SAN DIEGO – Dwayne Harris left the Cowboys in March and his job – actually, "jobs," plural – got posted immediately.
The Cowboys still need a kickoff and punt returner. Interviews within the 90-man roster continue in Oxnard, and in San Diego in Thursday night's preseason opener.
"They're wide open," head coach Jason Garrett said.
When Harris signed a five-year, $17.5 million deal with the Giants, he left behind an assortment of roles: backup receiver, special teams coverage guy, and kickoff/punt returner. He held both return duties full time the last two seasons, averaging 27.5 yards on kickoff returns and 10.6 yards on punt returns with one touchdown.
Both jobs could be filled by one player or a combination of players.
"We're looking for guys who can step in. I don't know if you have a preference," Garrett said. "I think you want your best punt return guy, you want your best kickoff return guy. Hopefully those guys are on your roster that you don't have to have a specialty guy in each of those spots.
"I think based on where we are right now, we're optimistic that there's good competition that we can find somebody that we like."
Fourth-year receiver Cole Beasley is the most established option. He has only fielded 10 punts in his career, but the same traits that make him a unique threat as a slot receiver – hands and quickness – make him an attractive choice on special teams.
Beasley's role on offense could continue to expand, but he's "all for" punt returns as another way to get yardage. Garrett also reiterated Monday that Beasley could handle offensive and special teams duties if asked.
"No matter what he does, he's going to do it well," assistant head coach/special teams coordinator Rich Bisaccia said. "And fast, and quick, and can't touch him in a phone booth."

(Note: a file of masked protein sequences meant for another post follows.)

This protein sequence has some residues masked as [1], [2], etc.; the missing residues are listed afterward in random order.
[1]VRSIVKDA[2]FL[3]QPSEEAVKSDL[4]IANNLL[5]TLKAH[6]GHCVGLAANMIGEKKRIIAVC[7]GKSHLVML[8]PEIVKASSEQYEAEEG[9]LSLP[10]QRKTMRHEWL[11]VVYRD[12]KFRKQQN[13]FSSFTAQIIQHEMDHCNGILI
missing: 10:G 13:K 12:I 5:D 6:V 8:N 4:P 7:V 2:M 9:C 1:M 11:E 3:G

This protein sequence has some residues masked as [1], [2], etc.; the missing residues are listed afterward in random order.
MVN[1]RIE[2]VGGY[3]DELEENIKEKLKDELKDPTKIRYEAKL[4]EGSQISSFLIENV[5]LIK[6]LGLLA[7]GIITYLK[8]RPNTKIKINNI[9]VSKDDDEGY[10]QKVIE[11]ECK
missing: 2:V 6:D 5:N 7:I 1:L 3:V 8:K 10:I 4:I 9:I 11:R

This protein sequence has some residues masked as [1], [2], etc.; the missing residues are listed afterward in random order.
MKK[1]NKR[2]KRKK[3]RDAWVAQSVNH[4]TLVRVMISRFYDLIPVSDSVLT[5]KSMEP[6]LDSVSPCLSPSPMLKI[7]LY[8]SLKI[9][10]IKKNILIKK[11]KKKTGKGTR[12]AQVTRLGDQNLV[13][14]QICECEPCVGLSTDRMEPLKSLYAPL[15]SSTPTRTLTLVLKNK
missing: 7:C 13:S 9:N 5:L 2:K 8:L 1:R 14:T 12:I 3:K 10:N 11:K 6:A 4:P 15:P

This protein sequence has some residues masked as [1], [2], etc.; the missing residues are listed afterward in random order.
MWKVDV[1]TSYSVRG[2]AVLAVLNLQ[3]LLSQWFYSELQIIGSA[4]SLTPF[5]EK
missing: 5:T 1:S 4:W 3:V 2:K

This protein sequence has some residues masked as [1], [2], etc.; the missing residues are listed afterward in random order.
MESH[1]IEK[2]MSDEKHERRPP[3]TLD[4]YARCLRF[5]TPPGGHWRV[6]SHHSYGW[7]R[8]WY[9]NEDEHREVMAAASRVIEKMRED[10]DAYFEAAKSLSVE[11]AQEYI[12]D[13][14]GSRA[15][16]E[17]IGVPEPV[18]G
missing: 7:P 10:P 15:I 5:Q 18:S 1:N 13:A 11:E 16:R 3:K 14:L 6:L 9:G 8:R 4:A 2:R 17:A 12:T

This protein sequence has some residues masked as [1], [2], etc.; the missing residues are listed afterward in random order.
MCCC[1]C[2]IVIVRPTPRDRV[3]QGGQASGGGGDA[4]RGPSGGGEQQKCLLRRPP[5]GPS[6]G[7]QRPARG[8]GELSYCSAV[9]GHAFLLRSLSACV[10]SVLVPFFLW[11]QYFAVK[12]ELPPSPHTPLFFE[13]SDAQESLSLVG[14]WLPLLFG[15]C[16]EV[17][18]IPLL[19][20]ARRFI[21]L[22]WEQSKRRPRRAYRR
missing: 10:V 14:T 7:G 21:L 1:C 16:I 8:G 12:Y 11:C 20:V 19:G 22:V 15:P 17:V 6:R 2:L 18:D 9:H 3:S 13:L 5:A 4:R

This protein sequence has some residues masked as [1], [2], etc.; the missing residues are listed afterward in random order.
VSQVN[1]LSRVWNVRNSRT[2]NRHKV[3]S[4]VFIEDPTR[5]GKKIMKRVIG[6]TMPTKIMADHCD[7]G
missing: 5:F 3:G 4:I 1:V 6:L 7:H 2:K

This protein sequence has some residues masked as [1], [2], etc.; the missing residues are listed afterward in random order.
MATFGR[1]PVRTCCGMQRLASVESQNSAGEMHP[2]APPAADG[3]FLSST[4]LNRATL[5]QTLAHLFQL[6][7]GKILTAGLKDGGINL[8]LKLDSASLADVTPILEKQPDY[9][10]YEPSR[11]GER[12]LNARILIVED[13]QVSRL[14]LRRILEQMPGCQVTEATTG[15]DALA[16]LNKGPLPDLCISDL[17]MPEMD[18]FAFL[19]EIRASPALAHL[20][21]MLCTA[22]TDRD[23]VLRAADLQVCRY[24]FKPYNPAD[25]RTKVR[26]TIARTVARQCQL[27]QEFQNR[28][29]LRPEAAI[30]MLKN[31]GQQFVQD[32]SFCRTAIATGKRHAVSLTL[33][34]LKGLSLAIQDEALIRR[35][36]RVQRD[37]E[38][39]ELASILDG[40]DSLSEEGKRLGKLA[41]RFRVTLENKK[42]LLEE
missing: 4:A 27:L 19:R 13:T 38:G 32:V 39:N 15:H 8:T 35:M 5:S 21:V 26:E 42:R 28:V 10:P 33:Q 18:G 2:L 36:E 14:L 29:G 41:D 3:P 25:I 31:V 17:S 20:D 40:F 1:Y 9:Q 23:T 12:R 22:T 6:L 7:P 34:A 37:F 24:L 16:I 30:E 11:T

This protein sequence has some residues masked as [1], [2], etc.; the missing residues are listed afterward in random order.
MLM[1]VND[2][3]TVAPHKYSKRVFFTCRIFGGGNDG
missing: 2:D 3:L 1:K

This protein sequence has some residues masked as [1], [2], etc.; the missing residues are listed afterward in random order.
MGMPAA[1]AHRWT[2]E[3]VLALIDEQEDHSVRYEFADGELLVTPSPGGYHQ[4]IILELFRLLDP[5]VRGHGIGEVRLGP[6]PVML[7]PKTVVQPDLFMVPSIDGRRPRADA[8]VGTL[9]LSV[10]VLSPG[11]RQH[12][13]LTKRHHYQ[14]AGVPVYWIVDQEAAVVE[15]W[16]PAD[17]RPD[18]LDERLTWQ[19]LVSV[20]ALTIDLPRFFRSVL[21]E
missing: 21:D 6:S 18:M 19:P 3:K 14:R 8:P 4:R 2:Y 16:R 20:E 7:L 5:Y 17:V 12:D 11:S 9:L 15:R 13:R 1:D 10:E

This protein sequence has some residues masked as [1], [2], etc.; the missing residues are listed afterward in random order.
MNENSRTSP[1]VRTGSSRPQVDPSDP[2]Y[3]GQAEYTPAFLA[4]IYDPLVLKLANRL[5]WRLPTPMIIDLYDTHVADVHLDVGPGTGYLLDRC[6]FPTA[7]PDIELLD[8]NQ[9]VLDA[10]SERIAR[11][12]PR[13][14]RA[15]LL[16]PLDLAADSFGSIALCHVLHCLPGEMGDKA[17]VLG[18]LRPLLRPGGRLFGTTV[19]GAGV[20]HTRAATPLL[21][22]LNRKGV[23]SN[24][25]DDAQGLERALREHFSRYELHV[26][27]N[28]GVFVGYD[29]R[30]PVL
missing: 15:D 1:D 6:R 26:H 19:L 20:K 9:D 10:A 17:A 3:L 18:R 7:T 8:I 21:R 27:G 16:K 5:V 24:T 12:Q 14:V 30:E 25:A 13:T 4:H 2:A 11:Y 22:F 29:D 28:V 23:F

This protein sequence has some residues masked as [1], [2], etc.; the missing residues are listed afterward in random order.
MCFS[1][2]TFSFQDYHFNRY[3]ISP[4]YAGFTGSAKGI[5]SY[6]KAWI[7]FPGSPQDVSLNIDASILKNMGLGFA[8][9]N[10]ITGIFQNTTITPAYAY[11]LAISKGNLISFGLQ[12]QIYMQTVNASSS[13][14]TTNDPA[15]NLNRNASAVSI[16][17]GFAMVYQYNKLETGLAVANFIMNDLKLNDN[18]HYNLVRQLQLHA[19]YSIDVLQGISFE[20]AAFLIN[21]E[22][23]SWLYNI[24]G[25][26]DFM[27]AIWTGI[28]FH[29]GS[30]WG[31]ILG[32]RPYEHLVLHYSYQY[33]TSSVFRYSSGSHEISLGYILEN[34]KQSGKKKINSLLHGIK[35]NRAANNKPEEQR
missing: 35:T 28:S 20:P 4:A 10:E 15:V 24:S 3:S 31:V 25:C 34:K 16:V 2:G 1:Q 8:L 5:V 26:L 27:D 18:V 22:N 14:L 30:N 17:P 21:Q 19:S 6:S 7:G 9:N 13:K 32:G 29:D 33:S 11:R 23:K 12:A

The most intriguing option is rookie Lucky Whitehead, who might have the most Harris-like traits as a backup receiver and explosive returner. He had a 73-yard punt return for a touchdown in his final college game. Fellow undrafted rookie wideout Nick Harwell has also taken turns.
Reggie Dunn, a first-year receiver who spent last year on the practice squad, finished his college career in 2012 as the only kick returner with five 100-yard kickoff returns for a touchdowns in NCAA history.
Like Beasley, the Cowboys also have given kickoff return reps to another veteran contributor: first-team safety J.J. Wilcox, the converted running back/receiver who last fielded kicks as a senior at Georgia Southern. Bisaccia approached him in the offseason about the opportunity to have the ball in his hands again.[embeddedad0]
"Special teams is actually 'we-fense.' It plays a factor in everything that we do," Wilcox said. "I'm attacking it the same way I do defense."
Bisaccia said there are subtle role differences between kickoff and punt returners, including the quicker decisions punt returners must make. But reliability and playmaking are constants.
"We like sturdy guys who can keep their balance and protect the ball regardless of which one they're playing," he said.
The job interviews continue Thursday night.